Six in ten tradespeople have encountered suspected stolen tool sellers

Stolen tools

Six in ten (60%) tradespeople say that they have been approached by or seen someone they suspected were selling stolen second-hand tools, according to new research by Direct Line business insurance.

Suspicious sellers

Almost one in three (29%) tradespeople became aware of the suspicious seller through word of mouth, while just over a quarter encountered them on a website, social media or app selling second-hand goods. Shockingly, almost one in five (18%) said the person selling the tools was a friend.

The overwhelming majority (91%) immediately refused to buy the tools offered to them by the suspicious seller. Just under one quarter (24%) notified a trade authority, while 23% informed the police.

But a very small minority of tradespeople could be contributing to the cycle of tool theft. One in ten still bought the tools despite their suspicions and over one quarter (26%) considered purchasing them but didn’t go through with it.

These findings hammer home the scale of tool theft across the country, which can have costly consequences for tradespeople, disrupting livelihoods and hitting them hard in the pocket.

The top ten regions for tradespeople encountering suspicious sellers were as follows:

Table One: Percentage of tradespeople who were approached by or saw a suspicious tools seller by region.

City  

Percentage of tradespeople who were approached by or saw someone they suspected were selling stolen second-hand tools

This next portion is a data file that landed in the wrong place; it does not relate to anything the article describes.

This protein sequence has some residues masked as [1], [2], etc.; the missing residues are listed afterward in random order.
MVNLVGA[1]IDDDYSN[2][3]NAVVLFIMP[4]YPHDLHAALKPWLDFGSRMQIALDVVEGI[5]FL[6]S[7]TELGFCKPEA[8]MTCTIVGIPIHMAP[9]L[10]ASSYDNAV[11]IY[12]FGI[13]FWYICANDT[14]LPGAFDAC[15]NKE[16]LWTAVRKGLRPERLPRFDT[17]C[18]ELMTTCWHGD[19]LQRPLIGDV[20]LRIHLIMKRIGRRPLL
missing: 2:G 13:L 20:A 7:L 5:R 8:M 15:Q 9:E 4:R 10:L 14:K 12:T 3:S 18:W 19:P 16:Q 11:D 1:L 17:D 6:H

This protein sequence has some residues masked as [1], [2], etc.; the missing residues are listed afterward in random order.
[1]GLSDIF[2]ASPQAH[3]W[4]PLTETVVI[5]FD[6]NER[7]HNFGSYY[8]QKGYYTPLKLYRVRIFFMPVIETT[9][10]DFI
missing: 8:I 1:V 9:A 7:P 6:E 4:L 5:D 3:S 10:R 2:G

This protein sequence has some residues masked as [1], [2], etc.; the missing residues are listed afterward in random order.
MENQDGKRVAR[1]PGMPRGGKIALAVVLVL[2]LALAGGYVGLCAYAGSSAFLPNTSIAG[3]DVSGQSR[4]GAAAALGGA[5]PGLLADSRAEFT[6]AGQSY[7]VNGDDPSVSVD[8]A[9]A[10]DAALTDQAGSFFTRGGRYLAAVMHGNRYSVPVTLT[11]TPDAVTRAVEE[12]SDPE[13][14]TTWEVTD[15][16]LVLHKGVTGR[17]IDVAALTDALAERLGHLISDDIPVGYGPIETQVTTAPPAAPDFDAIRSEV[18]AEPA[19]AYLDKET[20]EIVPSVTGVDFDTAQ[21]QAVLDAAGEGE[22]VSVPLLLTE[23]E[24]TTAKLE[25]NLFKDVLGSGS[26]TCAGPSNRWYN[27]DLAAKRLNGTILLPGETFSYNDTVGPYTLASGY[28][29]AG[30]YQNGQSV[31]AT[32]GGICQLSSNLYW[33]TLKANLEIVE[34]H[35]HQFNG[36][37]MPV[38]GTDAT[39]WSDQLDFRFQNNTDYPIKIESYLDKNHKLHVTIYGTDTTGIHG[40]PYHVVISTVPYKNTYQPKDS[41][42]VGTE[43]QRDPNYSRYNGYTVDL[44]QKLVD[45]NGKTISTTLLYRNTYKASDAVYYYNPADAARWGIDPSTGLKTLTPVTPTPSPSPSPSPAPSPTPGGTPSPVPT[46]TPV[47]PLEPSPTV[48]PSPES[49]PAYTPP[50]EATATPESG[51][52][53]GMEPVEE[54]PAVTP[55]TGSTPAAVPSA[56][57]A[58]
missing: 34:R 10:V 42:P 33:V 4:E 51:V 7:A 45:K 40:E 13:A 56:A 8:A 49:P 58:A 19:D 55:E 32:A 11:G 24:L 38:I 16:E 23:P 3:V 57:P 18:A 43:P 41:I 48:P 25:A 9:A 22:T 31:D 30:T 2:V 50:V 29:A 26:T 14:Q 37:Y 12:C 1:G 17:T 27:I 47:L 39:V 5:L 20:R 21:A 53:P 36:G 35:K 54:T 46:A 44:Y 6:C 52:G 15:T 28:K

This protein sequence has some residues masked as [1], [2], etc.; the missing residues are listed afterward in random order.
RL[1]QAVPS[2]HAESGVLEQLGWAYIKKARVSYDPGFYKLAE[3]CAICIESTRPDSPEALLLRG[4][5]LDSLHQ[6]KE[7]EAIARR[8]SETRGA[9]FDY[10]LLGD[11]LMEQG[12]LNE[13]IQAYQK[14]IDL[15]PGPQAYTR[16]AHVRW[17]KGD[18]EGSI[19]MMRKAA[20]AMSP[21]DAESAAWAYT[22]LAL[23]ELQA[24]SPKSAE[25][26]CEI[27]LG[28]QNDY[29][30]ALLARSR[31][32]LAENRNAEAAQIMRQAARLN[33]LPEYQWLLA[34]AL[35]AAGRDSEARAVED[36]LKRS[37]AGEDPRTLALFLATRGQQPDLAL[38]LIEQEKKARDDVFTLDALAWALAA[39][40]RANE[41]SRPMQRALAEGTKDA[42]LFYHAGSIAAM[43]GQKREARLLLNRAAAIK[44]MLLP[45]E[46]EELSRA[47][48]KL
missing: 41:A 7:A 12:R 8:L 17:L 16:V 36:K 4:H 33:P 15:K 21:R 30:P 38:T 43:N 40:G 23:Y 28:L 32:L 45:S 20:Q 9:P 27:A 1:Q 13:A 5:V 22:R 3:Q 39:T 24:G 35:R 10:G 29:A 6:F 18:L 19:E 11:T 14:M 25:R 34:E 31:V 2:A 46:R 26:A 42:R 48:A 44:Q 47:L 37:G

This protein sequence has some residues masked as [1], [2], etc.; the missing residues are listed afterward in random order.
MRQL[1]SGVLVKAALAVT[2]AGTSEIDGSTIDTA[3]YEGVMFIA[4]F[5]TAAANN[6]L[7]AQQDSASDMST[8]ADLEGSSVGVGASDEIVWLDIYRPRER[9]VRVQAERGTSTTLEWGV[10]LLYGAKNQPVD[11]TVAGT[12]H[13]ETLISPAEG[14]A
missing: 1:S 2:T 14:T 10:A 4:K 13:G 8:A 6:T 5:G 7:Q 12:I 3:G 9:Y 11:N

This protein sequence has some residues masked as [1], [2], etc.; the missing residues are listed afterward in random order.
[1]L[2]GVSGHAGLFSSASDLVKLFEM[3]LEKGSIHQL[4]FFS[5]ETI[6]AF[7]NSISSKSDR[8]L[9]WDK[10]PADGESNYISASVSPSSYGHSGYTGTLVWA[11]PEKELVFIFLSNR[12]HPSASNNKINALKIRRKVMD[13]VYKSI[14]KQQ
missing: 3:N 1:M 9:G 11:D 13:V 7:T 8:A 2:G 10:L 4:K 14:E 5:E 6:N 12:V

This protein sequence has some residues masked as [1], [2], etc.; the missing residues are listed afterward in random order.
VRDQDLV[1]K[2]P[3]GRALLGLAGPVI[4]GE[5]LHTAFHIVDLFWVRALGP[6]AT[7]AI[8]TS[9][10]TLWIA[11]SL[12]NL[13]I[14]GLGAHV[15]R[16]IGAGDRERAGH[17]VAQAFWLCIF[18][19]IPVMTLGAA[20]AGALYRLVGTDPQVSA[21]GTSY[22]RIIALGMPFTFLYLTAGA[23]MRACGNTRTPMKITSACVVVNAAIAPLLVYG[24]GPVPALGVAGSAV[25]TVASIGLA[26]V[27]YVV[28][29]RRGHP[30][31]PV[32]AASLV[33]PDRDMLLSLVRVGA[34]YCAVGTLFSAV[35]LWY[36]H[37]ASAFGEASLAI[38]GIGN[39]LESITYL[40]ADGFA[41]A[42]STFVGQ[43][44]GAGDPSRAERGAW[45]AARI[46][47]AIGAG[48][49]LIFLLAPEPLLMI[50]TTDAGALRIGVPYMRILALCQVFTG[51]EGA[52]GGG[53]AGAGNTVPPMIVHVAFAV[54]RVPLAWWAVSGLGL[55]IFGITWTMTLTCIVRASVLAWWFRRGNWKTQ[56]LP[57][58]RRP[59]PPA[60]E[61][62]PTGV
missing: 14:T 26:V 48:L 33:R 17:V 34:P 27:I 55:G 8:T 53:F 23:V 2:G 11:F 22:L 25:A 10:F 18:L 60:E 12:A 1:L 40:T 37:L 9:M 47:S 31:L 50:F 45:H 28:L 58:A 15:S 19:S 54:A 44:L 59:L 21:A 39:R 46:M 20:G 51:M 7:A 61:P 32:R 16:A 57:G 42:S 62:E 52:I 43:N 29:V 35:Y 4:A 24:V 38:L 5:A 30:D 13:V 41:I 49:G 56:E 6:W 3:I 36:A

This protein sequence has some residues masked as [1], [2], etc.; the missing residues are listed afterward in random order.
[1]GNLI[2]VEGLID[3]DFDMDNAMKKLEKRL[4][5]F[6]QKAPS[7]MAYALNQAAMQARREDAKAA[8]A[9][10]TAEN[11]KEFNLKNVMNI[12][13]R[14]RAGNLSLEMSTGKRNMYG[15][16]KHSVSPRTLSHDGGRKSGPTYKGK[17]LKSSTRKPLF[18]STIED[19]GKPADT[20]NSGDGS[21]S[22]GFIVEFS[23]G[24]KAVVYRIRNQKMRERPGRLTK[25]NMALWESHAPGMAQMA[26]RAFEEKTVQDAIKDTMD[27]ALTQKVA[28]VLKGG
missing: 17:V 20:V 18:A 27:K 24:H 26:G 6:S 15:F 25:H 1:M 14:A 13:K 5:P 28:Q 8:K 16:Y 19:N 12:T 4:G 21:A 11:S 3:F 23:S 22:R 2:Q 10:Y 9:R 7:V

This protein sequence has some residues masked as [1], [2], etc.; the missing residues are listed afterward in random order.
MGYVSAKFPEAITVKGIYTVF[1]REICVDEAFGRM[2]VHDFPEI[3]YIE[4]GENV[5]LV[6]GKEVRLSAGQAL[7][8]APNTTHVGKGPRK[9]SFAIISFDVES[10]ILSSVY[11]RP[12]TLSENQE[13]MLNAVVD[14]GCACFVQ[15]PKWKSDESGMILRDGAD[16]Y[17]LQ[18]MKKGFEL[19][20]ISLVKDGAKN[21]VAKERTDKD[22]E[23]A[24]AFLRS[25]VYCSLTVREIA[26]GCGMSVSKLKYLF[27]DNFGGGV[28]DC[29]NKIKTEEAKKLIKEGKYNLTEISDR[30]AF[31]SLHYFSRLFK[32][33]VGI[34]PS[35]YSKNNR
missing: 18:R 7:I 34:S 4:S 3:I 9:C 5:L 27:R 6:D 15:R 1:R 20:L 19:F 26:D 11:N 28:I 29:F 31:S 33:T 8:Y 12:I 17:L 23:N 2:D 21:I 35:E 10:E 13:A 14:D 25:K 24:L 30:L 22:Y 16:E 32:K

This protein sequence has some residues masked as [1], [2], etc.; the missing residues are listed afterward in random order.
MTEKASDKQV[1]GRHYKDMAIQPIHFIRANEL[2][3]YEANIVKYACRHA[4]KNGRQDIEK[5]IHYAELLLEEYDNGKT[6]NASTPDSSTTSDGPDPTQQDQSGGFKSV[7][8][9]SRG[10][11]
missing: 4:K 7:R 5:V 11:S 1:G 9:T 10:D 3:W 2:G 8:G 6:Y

Bristol 88%
Manchester 84%
Sheffield 82%
Nottingham 81%
Leeds 75%
Belfast 74%
Brighton 72%
Cardiff 71%
London 70%
Edinburgh 63%

 

Source: Direct Line business insurance, 2021

Tradesperson concern

The study also revealed increasing concern among tradespeople about the scale and frequency of tool theft. This is influencing their purchasing decisions and heightening stress levels.

In the event their tools were lost, damaged or stolen, one quarter of tradespeople would buy second-hand tools online as replacements. The highest number of this group (39%) would do so because tool theft is so common that they would not risk buying brand new tools unless absolutely necessary.

Nearly half (46%) worry frequently about the problem, and more than eight in ten (81%) describe themselves as alert when it comes to protecting their equipment against theft. Despite this level of awareness and concern, one in ten do not have insurance cover in place.

Consumer attitude towards second-hand tools

The second-hand tool market, where equipment is available more cheaply and is generally much quicker to source, is helping to drive tool theft across the country.

Nearly a third of UK consumers (30%) have bought tools second-hand, with 16% doing so on multiple occasions, showing the strength of the market.

Nearly half of these buyers (44%) have acquired tools from a car boot sale, 34% have got them from a friend and almost a third (30%) have bought them through an official website selling second-hand goods.

A major problem is that many consumers aren’t able to spot the signs of a suspicious seller. Only 30% believe they could identify stolen tools on the market.

There is also a general lack of awareness and concern. More than three in ten (35%) were not worried about the prospect of buying stolen tools. This reinforces the need for more education and the importance of tradespeople ensuring their equipment is properly protected.

Direct Line Tools Essentials service comes with Tools and Business Equipment insurance and helps to tradespeople replace their essential tools within 24 hours, with an upfront faster payment of up to £1,500, subject to a few checks. This product addresses tradespeople’s concerns that insurance claims processes can be too slow, with 27% stating that this is why they turn to second-hand tools.

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